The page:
Jefferson Bass: Forensic Science & a Religious Icon

Jefferson Bass, The Inquisitor's Key

Jefferson Bass is known for “his” crime thrillers centered around the Body Farm, an anthropology research facility where forensic techniques are used to unlock the secrets a corpse contains about… well, how it became a corpse. I say “his” because, in reality, the novels are co-written by Dr. Bill Bass, the founder of the real life Body Farm, and Jon Jefferson, a journalist and novelist. Their latest collaboration, The Inquisitor’s Key, is quite a change of pace—oh, there’s still plenty of forensic science, but this time it’s being used to determine whether an skeleton uncovered in a former papal estate might be Jesus. (Actually, some alternative theories come up early in the game, especially interesting if you know your 14th-century theological history…) Though the skeleton is fictional, the novel does connect it to a real religious relic—at the very least, “real” in the sense that, whatever you think about its origins or properties, it’s a thing that exists. And Jon Jefferson kindly elaborates on its role in the story…

I write forensic fiction—crime novels that revolve around high-tech forensic science (especially forensic anthropology—the stuff of the hit TV show Bones). While researching and writing The Inquisitor’s Key, which is set in Avignon, France—the home of the popes for most of the 14th century—I found myself peering through the lens of science at the world’s most famous religious relic: the Shroud of Turin. The Shroud is a 14-foot strip of ivory-colored linen imprinted with a faint, reddish-brown image that appears to be the bloodstained form of a crucified man. Revered by millions as the burial cloth of Jesus, the Shroud thickens the novel’s plot when it’s linked to a mysterious skeleton, one that our 21st-century anthropologists unearth in Avignon’s 14th-century Palace of the Popes.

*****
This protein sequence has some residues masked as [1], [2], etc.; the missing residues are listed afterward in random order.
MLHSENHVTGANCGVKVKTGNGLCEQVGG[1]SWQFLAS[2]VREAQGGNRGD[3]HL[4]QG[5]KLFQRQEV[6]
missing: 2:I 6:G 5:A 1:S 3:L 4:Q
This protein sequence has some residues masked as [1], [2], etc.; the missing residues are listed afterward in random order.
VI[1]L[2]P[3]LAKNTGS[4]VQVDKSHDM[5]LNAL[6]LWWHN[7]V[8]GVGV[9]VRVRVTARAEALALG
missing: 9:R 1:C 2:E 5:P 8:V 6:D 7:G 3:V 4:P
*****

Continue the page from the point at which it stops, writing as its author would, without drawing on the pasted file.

The Shroud of Turin made its first indisputable appearance in 1357—not in Turin, Italy, but in Lirey, France, a town due north of Avignon. It’s Christendom’s most famous relic, but it’s far from the only one. The Middle Ages were the heyday of religious relics: artifacts (often human bones and body parts) intended to inspire devotion—and to draw pilgrims to the churches that possessed them. The relics trade was brisk and bogus-laden. A very incomplete list of medieval relics includes two heads of John the Baptist; three corpses of Mary Magdalene; six (count ’em, six) foreskins from the circumcised penis of the baby Jesus; vials of Jesus’s tears (and Mary’s breast milk!); 30 “holy nails” used in the crucifixion; and enough wood from the True Cross to build a small armada.

Unique among relics, the Shroud seems unfazed by modern skepticism and science; in fact, it actually seems to thrive on them. This “odd couple”—relic and science—first met in 1898, when a photographic negative of the Shroud revealed an eerie black-and-white face. The negative was far more dramatic and lifelike than the faint image on the cloth itself, and that raises an interesting question: Was that 1898 negative high-tech proof of an age-old miracle? Or was it a primitive precursor to Photoshop: an image-processing tool that had retouched reality in a powerful way?

The Shroud is no newcomer to controversy. In the 14th century, a French bishop wrote the pope in Avignon to warn him that the relic was a cunning fake. And the Vatican itself has carefully sidestepped the question of the Shroud’s authenticity. But ever since that first photographic negative, believers (including some scientists) have sought more high-tech proof of the Shroud’s miraculous nature.

The Inquisitor’s Key (including the part about a link between the Shroud and a skeleton in Avignon) is fiction. But the book does recap the real-life science that’s been applied to the Shroud, including a compelling hypothesis by forensic anthropologist Dr. Emily Craig (which she discusses in an article available as a PDF).

I don’t expect the novel to settle the centuries-old debate about the Shroud’s authenticity. And maybe that’s just as well. Maybe, by provoking thought and discussion about faith and science—about the miraculous and the mundane—the Shroud is doing exactly what its creator intended.

20 May 2012 | guest authors |